Challenges of patents in Inter Partes Reviews (IPRs) at
the Patent Trial and Appeal Board (PTAB) must be based on
anticipation or obviousness over printed prior art (35 U.S.C.
§ 311(b)). However, it is important that the petitioners
carefully choose the proper prior art to be relied on before filing
the petitions. This post discusses a decision of the PTAB to
deny institution of an IPR because the petition relied on
duplicative prior art. The case is Nu Mark LLC v. Fontem
Holdings 1, B.V. (Case IPR2016-01309; Decision Denying
Institution entered December 15, 2016) concerning Patent No.
8,863,752 B2 ("the '752 patent"). At the end of
this post, strategies to avoid the denial of IPR institution in a
similar situation or to deal with the denial will be
The '752 patent concerns electronic cigarettes. A
petition was filed to institute an IPR for some of the claims of
the '752 patent on the grounds that the challenged claims were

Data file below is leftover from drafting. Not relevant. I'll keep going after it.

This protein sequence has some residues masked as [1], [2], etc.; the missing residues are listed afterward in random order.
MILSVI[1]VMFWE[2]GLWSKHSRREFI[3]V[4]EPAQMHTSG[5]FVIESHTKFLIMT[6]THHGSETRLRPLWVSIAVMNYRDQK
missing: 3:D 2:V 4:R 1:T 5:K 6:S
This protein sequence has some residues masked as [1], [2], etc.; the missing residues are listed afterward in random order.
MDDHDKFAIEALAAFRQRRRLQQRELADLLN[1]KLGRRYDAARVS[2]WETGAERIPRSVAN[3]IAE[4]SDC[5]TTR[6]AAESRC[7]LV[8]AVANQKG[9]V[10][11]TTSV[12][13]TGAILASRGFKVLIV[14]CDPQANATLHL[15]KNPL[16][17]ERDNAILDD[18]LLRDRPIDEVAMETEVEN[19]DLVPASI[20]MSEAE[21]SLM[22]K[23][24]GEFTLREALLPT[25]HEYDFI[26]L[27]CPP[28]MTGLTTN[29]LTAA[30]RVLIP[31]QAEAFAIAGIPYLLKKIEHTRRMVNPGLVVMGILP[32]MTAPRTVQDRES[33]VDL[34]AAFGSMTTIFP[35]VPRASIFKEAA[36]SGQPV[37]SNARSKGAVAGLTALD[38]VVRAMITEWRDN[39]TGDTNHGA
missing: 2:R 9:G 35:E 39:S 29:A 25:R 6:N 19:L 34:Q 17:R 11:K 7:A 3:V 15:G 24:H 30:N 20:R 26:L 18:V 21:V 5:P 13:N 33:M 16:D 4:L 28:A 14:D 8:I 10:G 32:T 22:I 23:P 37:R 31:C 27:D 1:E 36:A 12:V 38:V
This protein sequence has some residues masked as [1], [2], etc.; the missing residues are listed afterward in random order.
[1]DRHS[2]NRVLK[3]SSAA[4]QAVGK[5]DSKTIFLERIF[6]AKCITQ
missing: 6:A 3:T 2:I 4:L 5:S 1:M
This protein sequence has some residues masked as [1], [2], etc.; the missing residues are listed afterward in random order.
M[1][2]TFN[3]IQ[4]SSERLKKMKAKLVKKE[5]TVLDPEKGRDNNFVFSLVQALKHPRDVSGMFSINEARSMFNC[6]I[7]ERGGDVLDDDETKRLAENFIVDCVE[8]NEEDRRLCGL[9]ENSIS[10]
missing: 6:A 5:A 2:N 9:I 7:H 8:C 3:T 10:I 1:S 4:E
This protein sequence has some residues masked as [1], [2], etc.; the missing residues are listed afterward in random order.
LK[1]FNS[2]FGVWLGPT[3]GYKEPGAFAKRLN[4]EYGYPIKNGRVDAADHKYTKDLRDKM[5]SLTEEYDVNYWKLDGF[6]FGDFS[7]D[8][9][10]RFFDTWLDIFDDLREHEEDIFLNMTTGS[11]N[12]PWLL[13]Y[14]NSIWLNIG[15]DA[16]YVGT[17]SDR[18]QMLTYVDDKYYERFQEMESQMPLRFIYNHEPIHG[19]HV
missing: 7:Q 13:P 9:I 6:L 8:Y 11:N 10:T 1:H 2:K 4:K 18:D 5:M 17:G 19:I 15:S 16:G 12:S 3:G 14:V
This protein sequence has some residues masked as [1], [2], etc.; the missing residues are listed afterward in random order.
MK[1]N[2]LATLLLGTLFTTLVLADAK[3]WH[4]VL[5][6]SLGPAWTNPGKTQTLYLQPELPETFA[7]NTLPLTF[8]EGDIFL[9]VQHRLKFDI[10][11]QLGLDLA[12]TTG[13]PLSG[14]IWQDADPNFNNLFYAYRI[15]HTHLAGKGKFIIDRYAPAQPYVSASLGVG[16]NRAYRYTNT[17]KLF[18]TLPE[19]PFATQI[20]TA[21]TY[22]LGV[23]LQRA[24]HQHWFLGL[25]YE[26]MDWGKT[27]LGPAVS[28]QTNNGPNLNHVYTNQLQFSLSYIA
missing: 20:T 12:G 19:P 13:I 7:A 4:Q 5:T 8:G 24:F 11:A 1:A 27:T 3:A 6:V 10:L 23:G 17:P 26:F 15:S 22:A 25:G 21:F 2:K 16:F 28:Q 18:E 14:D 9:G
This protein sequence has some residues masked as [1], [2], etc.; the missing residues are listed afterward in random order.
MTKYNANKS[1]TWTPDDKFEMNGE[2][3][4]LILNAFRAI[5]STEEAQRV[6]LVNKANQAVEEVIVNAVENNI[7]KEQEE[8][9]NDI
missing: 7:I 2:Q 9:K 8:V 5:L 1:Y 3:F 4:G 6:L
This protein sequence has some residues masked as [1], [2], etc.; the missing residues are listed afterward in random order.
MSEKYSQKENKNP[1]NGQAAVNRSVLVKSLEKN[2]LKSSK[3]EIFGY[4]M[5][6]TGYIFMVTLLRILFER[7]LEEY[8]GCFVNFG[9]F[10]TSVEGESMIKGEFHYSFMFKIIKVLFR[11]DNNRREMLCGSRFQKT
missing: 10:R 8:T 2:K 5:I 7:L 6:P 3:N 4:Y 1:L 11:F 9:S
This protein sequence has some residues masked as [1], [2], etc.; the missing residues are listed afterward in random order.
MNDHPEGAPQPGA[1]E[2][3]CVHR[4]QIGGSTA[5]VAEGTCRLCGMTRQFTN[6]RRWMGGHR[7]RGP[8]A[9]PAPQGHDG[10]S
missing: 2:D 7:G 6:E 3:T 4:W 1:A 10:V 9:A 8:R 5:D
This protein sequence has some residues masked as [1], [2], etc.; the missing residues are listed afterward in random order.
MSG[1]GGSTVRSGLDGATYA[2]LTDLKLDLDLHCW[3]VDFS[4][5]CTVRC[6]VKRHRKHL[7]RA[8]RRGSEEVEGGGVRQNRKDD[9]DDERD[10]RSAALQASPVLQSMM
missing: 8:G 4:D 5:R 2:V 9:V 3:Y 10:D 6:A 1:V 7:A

obvious over two prior art references, Brooks I (US 4,947,874) and
Whittemore (US 2,057,353). The claims were directed toward an
atomizer assembly for an electronic cigarette, and are summarized
below without reproduction of every claim element for brevity sake.
The claimed atomizer assembly for an electronic cigarette
a housing containing an atomizer in
contact with a liquid storage;
a screw thread electrode on one end of
a through-hole centered on the screw
thread electrode; and
a flow passageway from the atomizer to
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guide to the subject matter. Specialist advice should be sought
about your specific circumstances.
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Though politics ruled the headlines in 2016, the year still brought big changes in intellectual property law and its application, most notably in patent subject matter eligibility, inter partes review institution and appeal and design patent damages.
Chanel, a billion-dollar fashion company that produces and sells luxury consumer products, identifies its products by the "Chanel" trademark and the "CC Monogram" trademark, which consists of two interlocking...
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